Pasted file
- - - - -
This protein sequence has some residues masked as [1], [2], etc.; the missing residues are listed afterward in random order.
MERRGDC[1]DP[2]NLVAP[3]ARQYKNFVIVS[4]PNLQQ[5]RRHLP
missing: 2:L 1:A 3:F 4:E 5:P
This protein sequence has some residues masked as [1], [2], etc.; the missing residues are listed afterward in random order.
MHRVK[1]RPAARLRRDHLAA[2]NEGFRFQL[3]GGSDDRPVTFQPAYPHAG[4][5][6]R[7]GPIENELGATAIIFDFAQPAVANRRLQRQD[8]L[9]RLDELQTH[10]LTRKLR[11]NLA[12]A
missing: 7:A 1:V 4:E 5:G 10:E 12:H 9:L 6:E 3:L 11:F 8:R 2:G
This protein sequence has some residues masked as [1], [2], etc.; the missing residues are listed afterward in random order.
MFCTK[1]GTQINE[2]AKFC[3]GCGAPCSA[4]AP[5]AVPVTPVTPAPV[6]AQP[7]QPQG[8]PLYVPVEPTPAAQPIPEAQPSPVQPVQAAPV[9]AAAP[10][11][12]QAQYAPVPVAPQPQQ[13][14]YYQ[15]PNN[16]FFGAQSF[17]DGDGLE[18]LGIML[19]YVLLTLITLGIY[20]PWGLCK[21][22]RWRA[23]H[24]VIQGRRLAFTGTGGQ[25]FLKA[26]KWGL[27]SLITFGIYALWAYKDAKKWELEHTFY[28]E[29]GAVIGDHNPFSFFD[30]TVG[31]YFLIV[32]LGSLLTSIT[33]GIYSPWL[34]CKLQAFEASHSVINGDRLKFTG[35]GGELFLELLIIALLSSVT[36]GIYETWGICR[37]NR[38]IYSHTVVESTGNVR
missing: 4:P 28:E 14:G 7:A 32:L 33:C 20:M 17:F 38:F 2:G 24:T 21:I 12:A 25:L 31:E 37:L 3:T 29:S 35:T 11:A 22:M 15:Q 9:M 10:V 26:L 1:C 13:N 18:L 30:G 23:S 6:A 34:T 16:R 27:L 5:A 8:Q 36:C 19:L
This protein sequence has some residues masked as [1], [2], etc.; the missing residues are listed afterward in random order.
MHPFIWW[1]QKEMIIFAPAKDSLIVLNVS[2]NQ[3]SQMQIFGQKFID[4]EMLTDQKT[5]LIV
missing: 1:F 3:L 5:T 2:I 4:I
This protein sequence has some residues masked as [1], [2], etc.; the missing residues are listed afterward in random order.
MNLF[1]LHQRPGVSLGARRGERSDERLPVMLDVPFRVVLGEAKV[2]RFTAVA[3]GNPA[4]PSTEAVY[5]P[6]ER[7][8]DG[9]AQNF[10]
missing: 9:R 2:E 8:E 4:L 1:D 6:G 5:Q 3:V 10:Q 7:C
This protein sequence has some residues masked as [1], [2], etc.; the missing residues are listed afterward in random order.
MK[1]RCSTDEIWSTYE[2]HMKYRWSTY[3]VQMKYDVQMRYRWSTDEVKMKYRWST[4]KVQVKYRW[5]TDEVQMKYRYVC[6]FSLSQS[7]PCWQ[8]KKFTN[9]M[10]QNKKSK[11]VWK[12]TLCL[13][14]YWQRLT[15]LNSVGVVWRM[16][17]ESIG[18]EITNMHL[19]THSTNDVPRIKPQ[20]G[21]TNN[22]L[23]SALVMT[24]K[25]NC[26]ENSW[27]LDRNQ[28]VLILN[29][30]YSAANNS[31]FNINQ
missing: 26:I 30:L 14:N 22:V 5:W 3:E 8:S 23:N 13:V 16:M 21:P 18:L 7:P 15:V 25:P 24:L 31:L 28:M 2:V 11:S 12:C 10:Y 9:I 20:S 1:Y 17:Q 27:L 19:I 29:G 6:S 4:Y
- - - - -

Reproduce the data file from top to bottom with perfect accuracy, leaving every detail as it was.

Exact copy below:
This protein sequence has some residues masked as [1], [2], etc.; the missing residues are listed afterward in random order.
MERRGDC[1]DP[2]NLVAP[3]ARQYKNFVIVS[4]PNLQQ[5]RRHLP
missing: 2:L 1:A 3:F 4:E 5:P
This protein sequence has some residues masked as [1], [2], etc.; the missing residues are listed afterward in random order.
MHRVK[1]RPAARLRRDHLAA[2]NEGFRFQL[3]GGSDDRPVTFQPAYPHAG[4][5][6]R[7]GPIENELGATAIIFDFAQPAVANRRLQRQD[8]L[9]RLDELQTH[10]LTRKLR[11]NLA[12]A
missing: 7:A 1:V 4:E 5:G 10:E 12:H 9:L 6:E 3:L 11:F 8:R 2:G
This protein sequence has some residues masked as [1], [2], etc.; the missing residues are listed afterward in random order.
MFCTK[1]GTQINE[2]AKFC[3]GCGAPCSA[4]AP[5]AVPVTPVTPAPV[6]AQP[7]QPQG[8]PLYVPVEPTPAAQPIPEAQPSPVQPVQAAPV[9]AAAP[10][11][12]QAQYAPVPVAPQPQQ[13][14]YYQ[15]PNN[16]FFGAQSF[17]DGDGLE[18]LGIML[19]YVLLTLITLGIY[20]PWGLCK[21][22]RWRA[23]H[24]VIQGRRLAFTGTGGQ[25]FLKA[26]KWGL[27]SLITFGIYALWAYKDAKKWELEHTFY[28]E[29]GAVIGDHNPFSFFD[30]TVG[31]YFLIV[32]LGSLLTSIT[33]GIYSPWL[34]CKLQAFEASHSVINGDRLKFTG[35]GGELFLELLIIALLSSVT[36]GIYETWGICR[37]NR[38]IYSHTVVESTGNVR
missing: 4:P 28:E 14:G 7:A 32:L 33:C 20:M 17:F 38:F 2:G 24:T 21:I 12:A 25:L 31:E 37:L 3:T 29:S 35:T 11:A 22:M 15:Q 9:M 10:V 26:L 1:C 13:N 18:L 30:G 23:S 6:A 34:T 16:R 27:L 5:A 8:Q 36:C 19:L
This protein sequence has some residues masked as [1], [2], etc.; the missing residues are listed afterward in random order.
MHPFIWW[1]QKEMIIFAPAKDSLIVLNVS[2]NQ[3]SQMQIFGQKFID[4]EMLTDQKT[5]LIV
missing: 1:F 3:L 5:T 2:I 4:I
This protein sequence has some residues masked as [1], [2], etc.; the missing residues are listed afterward in random order.
MNLF[1]LHQRPGVSLGARRGERSDERLPVMLDVPFRVVLGEAKV[2]RFTAVA[3]GNPA[4]PSTEAVY[5]P[6]ER[7][8]DG[9]AQNF[10]
missing: 9:R 2:E 8:E 4:L 1:D 6:G 5:Q 3:V 10:Q 7:C
This protein sequence has some residues masked as [1], [2], etc.; the missing residues are listed afterward in random order.
MK[1]RCSTDEIWSTYE[2]HMKYRWSTY[3]VQMKYDVQMRYRWSTDEVKMKYRWST[4]KVQVKYRW[5]TDEVQMKYRYVC[6]FSLSQS[7]PCWQ[8]KKFTN[9]M[10]QNKKSK[11]VWK[12]TLCL[13][14]YWQRLT[15]LNSVGVVWRM[16][17]ESIG[18]EITNMHL[19]THSTNDVPRIKPQ[20]G[21]TNN[22]L[23]SALVMT[24]K[25]NC[26]ENSW[27]LDRNQ[28]VLILN[29][30]YSAANNS[31]FNINQ
missing: 26:I 30:L 14:N 22:V 5:W 3:E 8:S 23:N 13:V 16:M 21:P 18:L 7:P 15:V 25:P 24:L 31:L 28:M 2:V 11:S 12:C 10:Y 9:I 20:S 1:Y 17:Q 27:L 19:I 29:G 6:S 4:Y